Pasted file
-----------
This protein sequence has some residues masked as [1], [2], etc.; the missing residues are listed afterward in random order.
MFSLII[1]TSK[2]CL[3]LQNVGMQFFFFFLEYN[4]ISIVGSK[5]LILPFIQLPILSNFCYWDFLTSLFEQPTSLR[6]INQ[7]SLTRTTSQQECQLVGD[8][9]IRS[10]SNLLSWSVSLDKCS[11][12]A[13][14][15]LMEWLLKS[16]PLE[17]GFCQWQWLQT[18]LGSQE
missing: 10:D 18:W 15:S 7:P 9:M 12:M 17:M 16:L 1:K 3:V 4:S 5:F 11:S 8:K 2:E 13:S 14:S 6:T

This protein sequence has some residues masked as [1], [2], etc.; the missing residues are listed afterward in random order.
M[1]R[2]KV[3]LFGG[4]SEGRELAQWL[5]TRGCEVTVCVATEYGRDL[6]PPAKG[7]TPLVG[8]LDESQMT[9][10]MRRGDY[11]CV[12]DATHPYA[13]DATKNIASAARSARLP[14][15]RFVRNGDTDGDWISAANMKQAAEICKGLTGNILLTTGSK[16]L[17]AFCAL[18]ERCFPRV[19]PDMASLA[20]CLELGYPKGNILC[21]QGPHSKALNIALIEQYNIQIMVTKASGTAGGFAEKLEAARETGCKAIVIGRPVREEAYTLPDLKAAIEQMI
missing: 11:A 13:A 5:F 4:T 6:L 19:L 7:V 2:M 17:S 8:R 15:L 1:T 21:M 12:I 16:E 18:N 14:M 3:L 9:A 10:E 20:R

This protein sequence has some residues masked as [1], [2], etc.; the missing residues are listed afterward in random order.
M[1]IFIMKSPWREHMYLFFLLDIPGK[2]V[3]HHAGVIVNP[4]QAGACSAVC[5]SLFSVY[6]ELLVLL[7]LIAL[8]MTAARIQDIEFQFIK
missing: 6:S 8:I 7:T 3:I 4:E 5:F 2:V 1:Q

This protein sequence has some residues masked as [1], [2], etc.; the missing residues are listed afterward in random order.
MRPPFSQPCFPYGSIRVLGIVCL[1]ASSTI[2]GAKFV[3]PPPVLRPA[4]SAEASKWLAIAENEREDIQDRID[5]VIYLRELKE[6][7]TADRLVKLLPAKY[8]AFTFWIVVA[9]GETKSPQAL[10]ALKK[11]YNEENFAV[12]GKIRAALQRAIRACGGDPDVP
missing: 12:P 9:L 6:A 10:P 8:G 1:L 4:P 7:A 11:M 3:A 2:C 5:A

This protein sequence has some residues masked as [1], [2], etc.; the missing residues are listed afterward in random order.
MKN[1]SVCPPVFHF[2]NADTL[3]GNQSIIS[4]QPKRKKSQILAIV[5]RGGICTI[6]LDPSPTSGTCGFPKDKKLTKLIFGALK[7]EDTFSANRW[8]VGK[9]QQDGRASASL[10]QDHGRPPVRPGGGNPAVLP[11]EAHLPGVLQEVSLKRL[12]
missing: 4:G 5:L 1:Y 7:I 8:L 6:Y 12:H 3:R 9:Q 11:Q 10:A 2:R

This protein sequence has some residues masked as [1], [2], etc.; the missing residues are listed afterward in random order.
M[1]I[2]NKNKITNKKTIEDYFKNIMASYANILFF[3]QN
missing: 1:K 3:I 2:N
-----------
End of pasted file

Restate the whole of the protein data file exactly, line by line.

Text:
This protein sequence has some residues masked as [1], [2], etc.; the missing residues are listed afterward in random order.
MFSLII[1]TSK[2]CL[3]LQNVGMQFFFFFLEYN[4]ISIVGSK[5]LILPFIQLPILSNFCYWDFLTSLFEQPTSLR[6]INQ[7]SLTRTTSQQECQLVGD[8][9]IRS[10]SNLLSWSVSLDKCS[11][12]A[13][14][15]LMEWLLKS[16]PLE[17]GFCQWQWLQT[18]LGSQE
missing: 10:D 18:W 15:S 7:P 9:M 12:M 17:M 16:L 1:K 3:V 4:S 5:F 11:S 8:K 2:E 13:S 14:S 6:T

This protein sequence has some residues masked as [1], [2], etc.; the missing residues are listed afterward in random order.
M[1]R[2]KV[3]LFGG[4]SEGRELAQWL[5]TRGCEVTVCVATEYGRDL[6]PPAKG[7]TPLVG[8]LDESQMT[9][10]MRRGDY[11]CV[12]DATHPYA[13]DATKNIASAARSARLP[14][15]RFVRNGDTDGDWISAANMKQAAEICKGLTGNILLTTGSK[16]L[17]AFCAL[18]ERCFPRV[19]PDMASLA[20]CLELGYPKGNILC[21]QGPHSKALNIALIEQYNIQIMVTKASGTAGGFAEKLEAARETGCKAIVIGRPVREEAYTLPDLKAAIEQMI
missing: 11:A 13:A 5:F 4:T 6:L 19:L 7:V 2:M 17:S 8:R 15:L 1:T 21:M 12:I 16:E 18:N 14:M 3:L 9:A 10:E 20:R

This protein sequence has some residues masked as [1], [2], etc.; the missing residues are listed afterward in random order.
M[1]IFIMKSPWREHMYLFFLLDIPGK[2]V[3]HHAGVIVNP[4]QAGACSAVC[5]SLFSVY[6]ELLVLL[7]LIAL[8]MTAARIQDIEFQFIK
missing: 6:S 8:I 7:T 3:I 4:E 5:F 2:V 1:Q

This protein sequence has some residues masked as [1], [2], etc.; the missing residues are listed afterward in random order.
MRPPFSQPCFPYGSIRVLGIVCL[1]ASSTI[2]GAKFV[3]PPPVLRPA[4]SAEASKWLAIAENEREDIQDRID[5]VIYLRELKE[6][7]TADRLVKLLPAKY[8]AFTFWIVVA[9]GETKSPQAL[10]ALKK[11]YNEENFAV[12]GKIRAALQRAIRACGGDPDVP
missing: 12:P 9:L 6:A 10:P 8:G 1:L 4:P 7:A 11:M 3:A 2:C 5:A

This protein sequence has some residues masked as [1], [2], etc.; the missing residues are listed afterward in random order.
MKN[1]SVCPPVFHF[2]NADTL[3]GNQSIIS[4]QPKRKKSQILAIV[5]RGGICTI[6]LDPSPTSGTCGFPKDKKLTKLIFGALK[7]EDTFSANRW[8]VGK[9]QQDGRASASL[10]QDHGRPPVRPGGGNPAVLP[11]EAHLPGVLQEVSLKRL[12]
missing: 4:G 5:L 1:Y 7:I 8:L 6:Y 12:H 3:R 9:Q 11:Q 10:A 2:R

This protein sequence has some residues masked as [1], [2], etc.; the missing residues are listed afterward in random order.
M[1]I[2]NKNKITNKKTIEDYFKNIMASYANILFF[3]QN
missing: 1:K 3:I 2:N